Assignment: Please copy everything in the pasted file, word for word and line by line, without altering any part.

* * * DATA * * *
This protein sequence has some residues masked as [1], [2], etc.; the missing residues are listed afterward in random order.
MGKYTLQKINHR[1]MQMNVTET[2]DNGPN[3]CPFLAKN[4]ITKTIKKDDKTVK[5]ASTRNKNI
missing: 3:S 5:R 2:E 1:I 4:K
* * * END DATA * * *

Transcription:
This protein sequence has some residues masked as [1], [2], etc.; the missing residues are listed afterward in random order.
MGKYTLQKINHR[1]MQMNVTET[2]DNGPN[3]CPFLAKN[4]ITKTIKKDDKTVK[5]ASTRNKNI
missing: 3:S 5:R 2:E 1:I 4:K